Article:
Sony MVC-CD200 Review
The CD200 is the second of two Sony CD Mavica cameras announced recently. Virtually identical to it's sibling the CD300 the CD200 has a 2.1 megapixel sensor and wears a slightly different livery. Gone is the "Carl Zeiss" 3x F2.0 - F2.5 lens to be replaced by a Sony 3x F2.8 - F3.4 (though this may not make any difference due to the lower resolution sensor). The CD200 comes to the market $200 cheaper than the CD300.
Note: the majority of this review is based on the CD300 review except for: All product shots, physical or operational differences, performance timings, image quality comparisons and samples.
The CD200 writes its images directly to 156 MB (8 cm) CD-R or (and this is new) 156 MB (8 cm) CD-RW. The ability to use CD-RW gives you the option to erase the contents of (format) the CD and start again, obviously CD-RW discs are more expensive than CD-R but now at least you have the option to choose. The other dilemma with CD-RW is that only CD-R/CD-RW drives can read them, finalised CD-R's from this camera can be read in any computer CD-ROM drive.
So what's the downside? Well, the camera is big, considerably larger than similar Cybershot (DSC series) digital cameras and the weigh a little more, battery life is less for the same size battery but other than that you're simply writing directly to CD rather than Memory Stick.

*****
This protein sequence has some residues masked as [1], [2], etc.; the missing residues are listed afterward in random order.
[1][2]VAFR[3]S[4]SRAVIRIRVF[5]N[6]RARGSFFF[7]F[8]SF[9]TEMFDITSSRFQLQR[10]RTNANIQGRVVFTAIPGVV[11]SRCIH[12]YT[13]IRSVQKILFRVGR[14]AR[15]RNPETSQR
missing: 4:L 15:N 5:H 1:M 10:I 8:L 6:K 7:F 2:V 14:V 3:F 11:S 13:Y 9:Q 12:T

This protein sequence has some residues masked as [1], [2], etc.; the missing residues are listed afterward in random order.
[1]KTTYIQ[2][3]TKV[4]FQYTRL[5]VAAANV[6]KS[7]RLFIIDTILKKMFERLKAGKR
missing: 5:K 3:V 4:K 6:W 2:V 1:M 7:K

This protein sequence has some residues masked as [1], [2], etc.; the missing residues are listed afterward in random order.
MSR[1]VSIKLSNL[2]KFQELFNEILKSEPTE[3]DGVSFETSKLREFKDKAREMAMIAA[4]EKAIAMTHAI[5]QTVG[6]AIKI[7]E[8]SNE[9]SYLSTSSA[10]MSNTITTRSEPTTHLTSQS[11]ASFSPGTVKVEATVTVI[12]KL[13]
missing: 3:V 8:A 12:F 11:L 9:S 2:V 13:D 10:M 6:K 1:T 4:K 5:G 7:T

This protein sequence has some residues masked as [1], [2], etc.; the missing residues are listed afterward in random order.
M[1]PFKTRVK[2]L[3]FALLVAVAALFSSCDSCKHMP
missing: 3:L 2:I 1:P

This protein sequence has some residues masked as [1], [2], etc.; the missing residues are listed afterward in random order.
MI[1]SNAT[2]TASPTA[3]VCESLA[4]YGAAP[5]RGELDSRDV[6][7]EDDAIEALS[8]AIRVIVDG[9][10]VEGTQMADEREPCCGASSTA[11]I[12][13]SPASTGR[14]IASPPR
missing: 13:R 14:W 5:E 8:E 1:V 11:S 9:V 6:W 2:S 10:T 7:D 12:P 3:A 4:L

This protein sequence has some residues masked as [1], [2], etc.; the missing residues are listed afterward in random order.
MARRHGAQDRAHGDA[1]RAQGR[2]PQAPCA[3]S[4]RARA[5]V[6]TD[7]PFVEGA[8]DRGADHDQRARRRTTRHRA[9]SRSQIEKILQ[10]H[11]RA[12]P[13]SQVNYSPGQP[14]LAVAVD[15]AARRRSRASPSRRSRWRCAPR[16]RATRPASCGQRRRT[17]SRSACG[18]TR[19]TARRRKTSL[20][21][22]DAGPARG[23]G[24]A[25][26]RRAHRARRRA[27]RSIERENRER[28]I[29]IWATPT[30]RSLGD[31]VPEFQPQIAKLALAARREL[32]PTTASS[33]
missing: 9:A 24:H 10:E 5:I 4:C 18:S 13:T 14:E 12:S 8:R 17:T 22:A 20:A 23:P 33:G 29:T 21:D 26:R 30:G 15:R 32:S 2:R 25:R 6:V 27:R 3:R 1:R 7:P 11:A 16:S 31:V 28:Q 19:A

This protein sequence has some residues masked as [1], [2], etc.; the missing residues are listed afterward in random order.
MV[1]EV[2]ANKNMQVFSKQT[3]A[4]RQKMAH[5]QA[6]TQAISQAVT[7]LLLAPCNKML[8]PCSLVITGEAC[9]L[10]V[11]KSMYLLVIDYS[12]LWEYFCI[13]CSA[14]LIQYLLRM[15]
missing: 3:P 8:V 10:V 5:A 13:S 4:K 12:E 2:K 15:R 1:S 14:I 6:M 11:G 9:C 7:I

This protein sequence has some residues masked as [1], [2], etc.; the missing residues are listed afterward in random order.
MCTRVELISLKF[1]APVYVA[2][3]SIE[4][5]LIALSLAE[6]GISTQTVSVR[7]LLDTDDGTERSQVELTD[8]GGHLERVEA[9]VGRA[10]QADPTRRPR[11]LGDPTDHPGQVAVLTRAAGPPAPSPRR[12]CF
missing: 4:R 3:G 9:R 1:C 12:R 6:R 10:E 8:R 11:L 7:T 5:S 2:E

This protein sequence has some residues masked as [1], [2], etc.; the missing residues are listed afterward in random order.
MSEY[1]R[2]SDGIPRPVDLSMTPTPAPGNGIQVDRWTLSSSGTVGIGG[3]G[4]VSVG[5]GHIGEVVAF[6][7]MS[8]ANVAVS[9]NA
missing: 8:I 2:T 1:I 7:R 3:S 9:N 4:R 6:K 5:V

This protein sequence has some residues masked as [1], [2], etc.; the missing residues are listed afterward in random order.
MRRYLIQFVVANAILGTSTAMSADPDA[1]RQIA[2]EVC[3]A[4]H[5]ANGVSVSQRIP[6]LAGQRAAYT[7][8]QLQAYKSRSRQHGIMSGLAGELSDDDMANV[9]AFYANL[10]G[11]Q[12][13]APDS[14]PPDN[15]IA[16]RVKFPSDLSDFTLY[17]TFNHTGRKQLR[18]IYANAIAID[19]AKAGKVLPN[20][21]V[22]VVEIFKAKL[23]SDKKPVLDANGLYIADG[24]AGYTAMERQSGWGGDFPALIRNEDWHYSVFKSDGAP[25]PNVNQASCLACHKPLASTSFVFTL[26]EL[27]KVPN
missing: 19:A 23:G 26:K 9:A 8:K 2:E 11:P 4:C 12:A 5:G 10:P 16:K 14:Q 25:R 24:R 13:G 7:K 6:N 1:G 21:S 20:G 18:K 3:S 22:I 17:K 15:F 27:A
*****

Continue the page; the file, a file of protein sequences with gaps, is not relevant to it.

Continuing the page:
The CD Mavica Family
For some time now Sony have maintained and updated the Mavica range, indeed they just recently announced four new Mavica's at PMA 2001. The introduction of these two new "CD Mavica" expands this new range of digital camera which write directly to 8 cm CD-R (and now CD-RW). In the conclusion of my CD1000 review I rather candidly remarked "It'll be interesting to see how many more products Sony release using mini CD-R."... Well, they have and it's obvious now that Sony see 8cm CD-R/RW as a future storage option for digital cameras.
|Left to right: MVC-CD300, MVC-CD200 and MVC-CD1000|
If you're new to digital photography you may wish to read the Digital Photography Glossary before diving into this review (it may help you understand some of the terms used).
Photographs of the camera were taken with a Canon EOS-D30, images which can be viewed at a larger size have a small magnifying glass icon in the bottom right corner of the image, clicking on the image will display a larger (normally 960 x 720 or smaller if cropped) image in a new window.
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This review is Copyright 2001 Phil Askey and the review in part or in whole may NOT be reproduced in any electronic or printed medium without prior permission from the author. For information on reproducing any part of this review (or any images) please contact: Phil Askey.